Minneapolis based singer talks with Judy about her influences from Lambert Hendricks and Ross to the Beatles and to Django Reinhardt, whose music inspired her latest CD, “All The Cats."
Don Davis, a friend and frequent guest musician at DreamFarm, has played for us numerous times times as well as performed on several of Julie’s albums. Don plays, soprano/alto/tenor and bass saxophones, various flutes clarinet, percussion and even his teeth! He has performed live and recorded with scores of well-known and accomplished musicians of all sorts. It takes great skill and versatility to contribute to so many different bands so well, while weaving his very own signature sounds and ideas tastefully into the mix. His resume is a road map for a most interesting musical journey that starts right here at the farm.
Shlomit & RebbeSoul is the mesmerizing duo of Shlomit Levi, one of Israel’s finest vocalists, and Bruce Burger, a.k.a. RebbeSoul, recording artist from America who created what is now the modern version of Jewish Roots and World Music. Israeli-born Shlomit recently moved to the US and Californian RebbeSoul emigrated to Israel, thus truly blending cultures.
The songs are in Hebrew, English, Arabic, Yemenite, and Aramaic. The instruments played come from numerous countries including: Russia (balalaika), Middle East (riq, darbouka, finger cymbals, ney, daf and bendir), Brazil (caxixi, Pandro), and Yemen (oil can). Altogether, it creates a unique blend of World Music with a distinct Yemenite spice. These infectious grooves and memorable melodies combine to create a wholly new and exciting genre that has earned attention in Israel, the UK, and now the US.
In the 17th Century, more than 350,000 English people crossed the Atlantic to become colonists in what would later be called America. They still considered themselves “English” and their relationship over the decades with what they considered their homeland was complex. Tonight on Inquiry, we talk with MALCOM GASKILL, Professor of Early Modern History at the University of East Anglia. His new book is titled BETWEEN TWO WORLDS: HOW THE ENGLISH BECAME AMERICANS. This history of the evolution of the colonists feelings about England is a “national history without borders, an English epic told through stories of adventure.” Tune in and hear a very different perspective on Early American history.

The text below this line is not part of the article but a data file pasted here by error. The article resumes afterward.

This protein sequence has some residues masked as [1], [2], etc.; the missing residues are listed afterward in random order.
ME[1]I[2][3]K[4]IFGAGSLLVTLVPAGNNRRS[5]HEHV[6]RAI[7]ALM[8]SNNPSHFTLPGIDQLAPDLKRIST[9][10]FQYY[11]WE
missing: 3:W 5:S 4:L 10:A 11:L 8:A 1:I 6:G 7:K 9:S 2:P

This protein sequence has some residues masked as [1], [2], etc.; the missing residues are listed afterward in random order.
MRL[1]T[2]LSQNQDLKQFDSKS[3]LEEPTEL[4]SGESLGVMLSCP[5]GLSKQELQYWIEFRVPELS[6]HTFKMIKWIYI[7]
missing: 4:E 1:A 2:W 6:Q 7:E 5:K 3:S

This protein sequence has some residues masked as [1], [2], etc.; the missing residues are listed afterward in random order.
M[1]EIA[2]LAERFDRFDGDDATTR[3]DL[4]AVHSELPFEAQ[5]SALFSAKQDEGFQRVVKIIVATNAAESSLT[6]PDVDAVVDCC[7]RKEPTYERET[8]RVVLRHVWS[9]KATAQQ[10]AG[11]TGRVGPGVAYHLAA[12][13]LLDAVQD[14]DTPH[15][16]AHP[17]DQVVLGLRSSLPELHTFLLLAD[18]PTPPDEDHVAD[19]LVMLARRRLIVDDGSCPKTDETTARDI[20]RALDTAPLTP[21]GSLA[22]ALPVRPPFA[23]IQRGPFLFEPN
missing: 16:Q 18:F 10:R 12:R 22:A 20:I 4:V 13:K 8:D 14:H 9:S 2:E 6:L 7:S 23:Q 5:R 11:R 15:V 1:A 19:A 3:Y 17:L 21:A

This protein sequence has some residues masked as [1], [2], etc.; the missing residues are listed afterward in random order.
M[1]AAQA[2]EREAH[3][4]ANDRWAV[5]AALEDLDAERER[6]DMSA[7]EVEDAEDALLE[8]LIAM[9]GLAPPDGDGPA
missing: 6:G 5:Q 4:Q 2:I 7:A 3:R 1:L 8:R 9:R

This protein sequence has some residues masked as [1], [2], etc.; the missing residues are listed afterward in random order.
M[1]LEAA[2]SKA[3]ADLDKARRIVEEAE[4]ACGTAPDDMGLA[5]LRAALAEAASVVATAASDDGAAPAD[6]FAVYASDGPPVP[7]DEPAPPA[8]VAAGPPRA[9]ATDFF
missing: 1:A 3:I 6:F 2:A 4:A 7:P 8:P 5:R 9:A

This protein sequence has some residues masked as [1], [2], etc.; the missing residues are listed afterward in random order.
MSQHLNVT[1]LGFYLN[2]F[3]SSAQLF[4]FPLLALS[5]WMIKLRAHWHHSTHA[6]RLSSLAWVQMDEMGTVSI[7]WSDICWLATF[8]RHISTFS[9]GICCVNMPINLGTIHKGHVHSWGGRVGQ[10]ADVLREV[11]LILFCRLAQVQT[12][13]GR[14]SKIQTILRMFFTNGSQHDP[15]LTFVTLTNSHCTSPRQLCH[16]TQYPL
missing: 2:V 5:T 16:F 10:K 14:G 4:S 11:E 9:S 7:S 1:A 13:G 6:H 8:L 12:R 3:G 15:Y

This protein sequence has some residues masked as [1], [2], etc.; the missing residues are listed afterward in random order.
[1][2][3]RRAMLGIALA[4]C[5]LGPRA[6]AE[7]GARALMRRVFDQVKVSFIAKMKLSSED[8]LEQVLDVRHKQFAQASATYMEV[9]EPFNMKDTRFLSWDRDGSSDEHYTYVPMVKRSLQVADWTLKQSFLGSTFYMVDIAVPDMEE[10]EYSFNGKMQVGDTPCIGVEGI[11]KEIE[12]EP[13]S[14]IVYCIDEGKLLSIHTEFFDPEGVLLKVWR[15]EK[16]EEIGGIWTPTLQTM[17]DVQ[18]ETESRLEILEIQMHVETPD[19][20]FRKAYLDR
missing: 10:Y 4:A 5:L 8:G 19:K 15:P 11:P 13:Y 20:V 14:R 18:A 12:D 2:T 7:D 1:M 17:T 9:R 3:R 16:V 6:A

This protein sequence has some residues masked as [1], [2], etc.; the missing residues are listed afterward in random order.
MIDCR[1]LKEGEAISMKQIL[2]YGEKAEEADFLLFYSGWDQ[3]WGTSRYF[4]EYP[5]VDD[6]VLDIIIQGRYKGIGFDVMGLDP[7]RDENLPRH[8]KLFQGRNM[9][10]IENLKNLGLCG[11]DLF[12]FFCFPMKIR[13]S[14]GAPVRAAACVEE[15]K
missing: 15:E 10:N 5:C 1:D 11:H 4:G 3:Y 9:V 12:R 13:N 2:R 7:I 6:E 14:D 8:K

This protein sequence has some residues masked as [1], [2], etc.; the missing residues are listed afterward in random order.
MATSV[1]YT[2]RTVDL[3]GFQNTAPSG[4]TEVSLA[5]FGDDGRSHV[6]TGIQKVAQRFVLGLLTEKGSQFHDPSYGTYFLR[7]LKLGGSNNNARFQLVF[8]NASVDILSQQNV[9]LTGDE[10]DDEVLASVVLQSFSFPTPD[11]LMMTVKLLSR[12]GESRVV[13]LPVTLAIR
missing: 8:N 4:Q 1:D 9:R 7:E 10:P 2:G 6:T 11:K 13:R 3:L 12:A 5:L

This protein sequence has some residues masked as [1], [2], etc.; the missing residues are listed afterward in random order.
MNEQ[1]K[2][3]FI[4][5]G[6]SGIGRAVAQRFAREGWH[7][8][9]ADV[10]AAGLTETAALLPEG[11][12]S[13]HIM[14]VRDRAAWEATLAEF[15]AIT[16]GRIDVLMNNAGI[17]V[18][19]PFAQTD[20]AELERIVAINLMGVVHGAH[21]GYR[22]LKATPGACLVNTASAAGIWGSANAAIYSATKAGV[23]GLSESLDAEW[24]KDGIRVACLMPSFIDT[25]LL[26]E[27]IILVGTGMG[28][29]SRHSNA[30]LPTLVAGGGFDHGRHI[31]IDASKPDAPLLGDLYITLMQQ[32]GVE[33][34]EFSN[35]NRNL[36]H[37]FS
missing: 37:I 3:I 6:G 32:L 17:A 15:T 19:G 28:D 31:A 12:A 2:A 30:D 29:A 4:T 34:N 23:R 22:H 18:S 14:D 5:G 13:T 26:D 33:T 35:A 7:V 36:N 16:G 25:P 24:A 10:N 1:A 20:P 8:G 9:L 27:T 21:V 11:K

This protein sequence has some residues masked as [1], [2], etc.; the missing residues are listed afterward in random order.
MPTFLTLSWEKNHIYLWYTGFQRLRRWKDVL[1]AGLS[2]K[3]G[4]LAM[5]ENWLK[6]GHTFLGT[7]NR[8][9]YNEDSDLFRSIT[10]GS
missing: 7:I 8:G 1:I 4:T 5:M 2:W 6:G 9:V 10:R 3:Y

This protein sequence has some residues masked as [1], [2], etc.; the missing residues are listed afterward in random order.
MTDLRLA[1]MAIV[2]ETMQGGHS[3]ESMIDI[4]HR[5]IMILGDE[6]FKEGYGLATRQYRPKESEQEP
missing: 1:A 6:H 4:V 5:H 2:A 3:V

Otis Shepard and Dorothy Van Gorder were two gifted artists who married and teamed up to produce some of the most eye-catching and beautiful outdoors advertising in the middle decades of the 20th Century. Through their friendship with P.K. Wrigley of Wrigely’s gum, they also got to completely redesign Catalina Island and the Chicago Cubs. Their graphic art helped bring modernist design to America and helped to visually define an era. Tune in tonight when Inquiry talks with art director and design historian NORMAN HATHAWAY. With writer and editor Dan Nadel, he has written a stunningly beautiful book about these two unrecognized graphic artists who helped create the look of modern America: DOROTHY AND OTIS: DESIGNING THE AMERICAN DREAM.
In an all-new episode of The Business Beat, Steve Jones-D’Agostino, strategic partner of Susan Wagner PR + Best Rate of Climb, interviews Jill Dagilis (shown, center), executive director of the Worcester Community Action Council, and Charla Hixon (shown, right), director of WCAC’s Jobs and Education Center. They talk about ending family homelessness. (They are posing with Ellen Ganley, WCAC's director of development.)
WCAC was started in 50 years ago – in 1965 - as the locally designated “community action” agency for the federal Economic Opportunity Act. Today, WCAC serves as an umbrella agency for 18 education and social-service programs.
The mission of WCAC, which is the federally mandated antipoverty agency for Central Massachusetts, is “helping people move to economic self-sufficiency through programs, partnerships, and advocacy.” More than 130 employees serve more than 72,000 individuals and families through 18 programs and services annually.
WCAC’s offices are located in downtown Worcester, Southbridge, Spencer, Millbury, and Oxford.
When David McCullough Jr. son of Pulitzer Prize winning author David McCullough gave a commencement address late one the afternoon in June, 2012, to the senior class of the public high school in Wellesley, Massachusetts where he is an English teacher, his message caught fire. “You are not special. You are not exceptional,” he told the graduating class. "Think about this: even if you're one in a million, on a planet of 6.8 billion that means there are nearly 7,000 people just like you." Now, expanding upon his popular address, viewed by more than two million people on YouTube, McCullough has written YOU ARE NOT SPECIAL, a love letter to students and parents as well as a guide to a truly fulfilling, happy life. Tune in this Sunday evening May 10 at 10:30 PM when Al speaks with McCullough about that speech and how students and parents have reacted.